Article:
China may hand over the “most populous” crown to India soon

According to official census data released on Tuesday, China’s population rose at the slowest pace since the 1950s in the decade leading up to 2020, mirroring patterns in neighbouring South Korea and Japan. It now has a population of 141.2 crores, with growth declining for the fourth year in a row.
As per census data published by China’s National Bureau of Statistics, 1.2 crore babies were born in 2018, down from 1.465 crores in 2019 — a drop of 18% in a single year. The country’s fertility rate has fallen to 1.3, well below the replacement amount of 2.1 needed to replace a century.
The developments pose a threat to the ruling Communist Party as policymakers will now have to find ways to support fast growth in China, amid a decrease in joining the workforce and the existing population ageing rapidly.
The UN expects the population of China to decline after 2030, but analysts have indicated that this may happen in the next 1-2 years. By 2025, China will drop its ‘most populous’ name giving the crown to India, which is expected to have a 138 crore population in 2020 and 1.5% behind China.
What does the most recent data from China’s census say?
According to the 2020 national census, China’s population has increased by 5.34 per cent since 2010, from 134 crores in 2010. However, the rate of population growth has been slowly decreasing. The country’s annual growth rate fell to 0.53 per cent in the last decade, down from 0.57 per cent between 2000 and 2010, and was the slowest since the 1950s.
The working population of the country is now 89.43 crore, or 63.35 per cent of the total population, down 6.79 per cent from 2010. The number of people over 60 has increased by 5.44 per cent since the last census, to 26.4 crores, or 18.7% of the population.
However, a ray of optimism comes in the form of 14 years or younger kids who are now 25.38 crores or 17.95% of the population, up 1.35% from 2010. In 2016, China’s strict One Child Policy was relaxed and two children per family allowed to grow up as a result.
Chinese authorities claim that the controversial one-child scheme, which came into effect in the late 1970s, saved the country from extreme food and water crises by banning the birth of up to 40 crore people.
According to the South China Morning Post, the census data also supported anecdotal evidence that China’s people were migrating from Central and North-East to the more populated provinces on the eastern coast. In the last decade, the country continued to develop further: 63.89% live in urban areas, up by 14.21%. Its population living in rural areas decreased to 36.11%.
So, by when is the population expected to fall?
Experts believe the country’s population will continue to decline eventually, but exactly this will happen is a matter of debate. In the Financial Times, an April article quoted anonymous sources claiming that a downturn already occurred last year, but Chinese authorities published a report refusing this.
The population in Asia decreased for the last two years between 1960 and 1961 when the Great Chinese Famine, a catastrophe caused by the policies of Mao Zedong at the time, caused the population to fall by 1 crore people in 1960. In 1961, the number of Asians decreased by an additional 3.4 crore, accordingly.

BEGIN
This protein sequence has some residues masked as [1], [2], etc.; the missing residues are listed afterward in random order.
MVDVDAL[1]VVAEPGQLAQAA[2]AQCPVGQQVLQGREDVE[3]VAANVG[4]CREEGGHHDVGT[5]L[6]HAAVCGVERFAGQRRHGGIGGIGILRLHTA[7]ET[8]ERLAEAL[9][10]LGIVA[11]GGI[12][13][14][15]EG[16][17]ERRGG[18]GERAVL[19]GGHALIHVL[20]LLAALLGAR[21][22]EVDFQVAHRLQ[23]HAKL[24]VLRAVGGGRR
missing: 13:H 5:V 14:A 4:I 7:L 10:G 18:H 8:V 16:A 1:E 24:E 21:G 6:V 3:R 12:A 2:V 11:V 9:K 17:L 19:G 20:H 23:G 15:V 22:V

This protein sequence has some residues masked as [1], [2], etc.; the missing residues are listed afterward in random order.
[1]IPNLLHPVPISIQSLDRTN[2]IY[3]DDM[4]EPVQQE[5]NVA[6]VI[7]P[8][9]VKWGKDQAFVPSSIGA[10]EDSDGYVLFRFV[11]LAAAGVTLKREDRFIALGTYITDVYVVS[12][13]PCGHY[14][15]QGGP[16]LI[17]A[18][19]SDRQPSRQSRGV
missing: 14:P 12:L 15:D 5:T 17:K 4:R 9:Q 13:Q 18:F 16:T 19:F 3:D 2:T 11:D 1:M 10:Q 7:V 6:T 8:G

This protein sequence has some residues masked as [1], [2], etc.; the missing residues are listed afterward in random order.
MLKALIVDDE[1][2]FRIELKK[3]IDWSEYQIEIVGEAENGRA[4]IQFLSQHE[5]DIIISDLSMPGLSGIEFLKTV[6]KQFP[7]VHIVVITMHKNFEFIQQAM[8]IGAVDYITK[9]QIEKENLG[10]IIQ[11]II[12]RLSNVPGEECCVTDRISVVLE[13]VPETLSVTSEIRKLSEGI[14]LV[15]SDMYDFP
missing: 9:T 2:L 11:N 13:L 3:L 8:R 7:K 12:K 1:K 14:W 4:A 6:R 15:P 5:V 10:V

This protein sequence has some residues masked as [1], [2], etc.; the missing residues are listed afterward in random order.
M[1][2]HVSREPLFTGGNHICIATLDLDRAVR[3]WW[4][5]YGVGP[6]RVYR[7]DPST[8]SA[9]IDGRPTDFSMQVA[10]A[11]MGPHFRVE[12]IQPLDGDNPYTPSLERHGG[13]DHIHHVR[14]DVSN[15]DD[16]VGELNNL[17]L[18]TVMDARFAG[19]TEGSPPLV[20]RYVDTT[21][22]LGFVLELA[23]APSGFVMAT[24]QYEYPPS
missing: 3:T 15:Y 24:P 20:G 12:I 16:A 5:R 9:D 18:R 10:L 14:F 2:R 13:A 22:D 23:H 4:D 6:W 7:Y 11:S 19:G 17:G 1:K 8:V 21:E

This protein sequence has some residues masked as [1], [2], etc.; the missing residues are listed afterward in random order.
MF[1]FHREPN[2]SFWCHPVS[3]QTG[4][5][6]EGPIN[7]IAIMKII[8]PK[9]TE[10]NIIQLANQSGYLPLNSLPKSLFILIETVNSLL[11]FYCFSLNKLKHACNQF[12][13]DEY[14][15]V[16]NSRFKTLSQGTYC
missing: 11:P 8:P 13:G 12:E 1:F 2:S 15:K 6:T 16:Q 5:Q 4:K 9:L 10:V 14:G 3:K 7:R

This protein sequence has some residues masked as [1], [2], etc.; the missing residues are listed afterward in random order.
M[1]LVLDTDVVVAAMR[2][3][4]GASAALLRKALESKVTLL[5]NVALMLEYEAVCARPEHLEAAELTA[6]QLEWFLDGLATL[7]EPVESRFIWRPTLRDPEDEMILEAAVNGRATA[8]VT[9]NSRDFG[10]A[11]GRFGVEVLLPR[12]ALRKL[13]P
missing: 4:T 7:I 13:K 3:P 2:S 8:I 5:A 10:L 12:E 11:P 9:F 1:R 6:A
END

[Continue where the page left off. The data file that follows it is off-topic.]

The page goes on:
In November, the Chinese government predicted that the population will peak in 2027, with the annual difference between the number of newborns and deaths shrinking to about 10 lakhs in the next five years. After 2030, according to the UN, the population will start to decline.
However, if births dip below 1 crore and deaths surpass 1 crore, some analysts believe a downturn could begin as soon as next year.

What are China’s concerns over its population dwindling?
China’s population growth is decreasing, which is a pattern that can be observed in many Asian and Western countries. For the first time in its history, South Korea’s population decreased last year. The birth rate in the United States has also fallen to 1.6, the lowest level ever seen.
When a country’s young demographic decreases, labour shortages emerge and have a significant negative effect on the economy. With fewer workers employed and adding to the country’s social expenditure system, demand for healthcare and pensions is likely to rise, further burdening the country’s social spending system.
However, unlike the other developing countries that are part of this movement, China remains a middle-income society despite being the world’s second-largest economy.
Developed countries such as Japan and Germany, will rely on investments in manufacturing, technology, and foreign assets to meet their demographic challenges. China, on the other hand, continues to rely on low-wage manufacturing and agriculture. According to economists, a decline in the demographic dividend could damage China and other developing countries such as India more than the developed world.
To address this issue, the Chinese government declared this year that it will raise the retirement age by a few months per year, a move that has elicited mixed reactions, with some applauding the opportunity to continue working and others grumbling about being pressured to do so. China’s retirement age has been 60 for men and 55 for women for the past four decades, or 50 for women in blue-collar occupations.
It is also anticipated that the government would increase incentives for couples to have more children, whereas these sops struggled to meet the higher cost of living and job options in the past. Authorities have also been recommended to reduce the number of children permitted for each household entirely.

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